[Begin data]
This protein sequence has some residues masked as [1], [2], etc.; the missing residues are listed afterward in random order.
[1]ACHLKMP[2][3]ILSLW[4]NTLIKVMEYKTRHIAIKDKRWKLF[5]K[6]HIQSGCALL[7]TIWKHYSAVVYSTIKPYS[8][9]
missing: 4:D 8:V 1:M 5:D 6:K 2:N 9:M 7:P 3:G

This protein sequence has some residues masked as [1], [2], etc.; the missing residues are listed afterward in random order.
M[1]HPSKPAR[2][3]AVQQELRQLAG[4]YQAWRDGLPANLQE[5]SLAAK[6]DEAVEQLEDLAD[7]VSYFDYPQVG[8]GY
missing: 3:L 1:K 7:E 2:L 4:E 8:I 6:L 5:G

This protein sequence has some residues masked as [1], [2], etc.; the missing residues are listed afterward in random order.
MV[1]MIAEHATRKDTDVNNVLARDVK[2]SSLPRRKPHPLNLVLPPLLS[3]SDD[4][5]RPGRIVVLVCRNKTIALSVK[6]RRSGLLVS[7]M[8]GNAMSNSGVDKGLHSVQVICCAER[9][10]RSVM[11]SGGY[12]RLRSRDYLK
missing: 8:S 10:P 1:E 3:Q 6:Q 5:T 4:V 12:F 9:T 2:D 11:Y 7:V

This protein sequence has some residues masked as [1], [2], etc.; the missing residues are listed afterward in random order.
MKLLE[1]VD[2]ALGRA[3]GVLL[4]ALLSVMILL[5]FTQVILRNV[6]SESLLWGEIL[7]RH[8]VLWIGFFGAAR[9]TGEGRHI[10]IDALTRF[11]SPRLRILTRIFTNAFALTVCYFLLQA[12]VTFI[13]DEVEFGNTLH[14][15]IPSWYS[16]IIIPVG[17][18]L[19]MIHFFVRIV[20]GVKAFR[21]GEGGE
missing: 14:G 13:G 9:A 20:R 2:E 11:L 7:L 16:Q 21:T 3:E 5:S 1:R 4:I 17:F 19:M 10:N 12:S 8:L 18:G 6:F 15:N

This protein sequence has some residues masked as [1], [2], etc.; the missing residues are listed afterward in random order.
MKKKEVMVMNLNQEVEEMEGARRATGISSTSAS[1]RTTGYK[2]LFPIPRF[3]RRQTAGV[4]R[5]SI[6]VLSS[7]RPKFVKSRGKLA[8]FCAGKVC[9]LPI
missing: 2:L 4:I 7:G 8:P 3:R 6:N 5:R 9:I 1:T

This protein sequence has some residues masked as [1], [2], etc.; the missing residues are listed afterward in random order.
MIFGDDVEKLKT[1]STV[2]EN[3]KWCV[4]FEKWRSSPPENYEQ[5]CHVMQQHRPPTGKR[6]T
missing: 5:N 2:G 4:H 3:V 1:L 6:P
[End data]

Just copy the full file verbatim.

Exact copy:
This protein sequence has some residues masked as [1], [2], etc.; the missing residues are listed afterward in random order.
[1]ACHLKMP[2][3]ILSLW[4]NTLIKVMEYKTRHIAIKDKRWKLF[5]K[6]HIQSGCALL[7]TIWKHYSAVVYSTIKPYS[8][9]
missing: 4:D 8:V 1:M 5:D 6:K 2:N 9:M 7:P 3:G

This protein sequence has some residues masked as [1], [2], etc.; the missing residues are listed afterward in random order.
M[1]HPSKPAR[2][3]AVQQELRQLAG[4]YQAWRDGLPANLQE[5]SLAAK[6]DEAVEQLEDLAD[7]VSYFDYPQVG[8]GY
missing: 3:L 1:K 7:E 2:L 4:E 8:I 6:L 5:G

This protein sequence has some residues masked as [1], [2], etc.; the missing residues are listed afterward in random order.
MV[1]MIAEHATRKDTDVNNVLARDVK[2]SSLPRRKPHPLNLVLPPLLS[3]SDD[4][5]RPGRIVVLVCRNKTIALSVK[6]RRSGLLVS[7]M[8]GNAMSNSGVDKGLHSVQVICCAER[9][10]RSVM[11]SGGY[12]RLRSRDYLK
missing: 8:S 10:P 1:E 3:Q 6:Q 5:T 4:V 12:F 9:T 2:D 11:Y 7:V

This protein sequence has some residues masked as [1], [2], etc.; the missing residues are listed afterward in random order.
MKLLE[1]VD[2]ALGRA[3]GVLL[4]ALLSVMILL[5]FTQVILRNV[6]SESLLWGEIL[7]RH[8]VLWIGFFGAAR[9]TGEGRHI[10]IDALTRF[11]SPRLRILTRIFTNAFALTVCYFLLQA[12]VTFI[13]DEVEFGNTLH[14][15]IPSWYS[16]IIIPVG[17][18]L[19]MIHFFVRIV[20]GVKAFR[21]GEGGE
missing: 14:G 13:G 9:A 20:R 2:E 11:L 7:L 16:Q 21:T 3:E 5:S 1:R 4:I 17:F 19:M 10:N 12:S 8:L 18:G 6:F 15:N

This protein sequence has some residues masked as [1], [2], etc.; the missing residues are listed afterward in random order.
MKKKEVMVMNLNQEVEEMEGARRATGISSTSAS[1]RTTGYK[2]LFPIPRF[3]RRQTAGV[4]R[5]SI[6]VLSS[7]RPKFVKSRGKLA[8]FCAGKVC[9]LPI
missing: 2:L 4:I 7:G 8:P 3:R 6:N 5:R 9:I 1:T

This protein sequence has some residues masked as [1], [2], etc.; the missing residues are listed afterward in random order.
MIFGDDVEKLKT[1]STV[2]EN[3]KWCV[4]FEKWRSSPPENYEQ[5]CHVMQQHRPPTGKR[6]T
missing: 5:N 2:G 4:H 3:V 1:L 6:P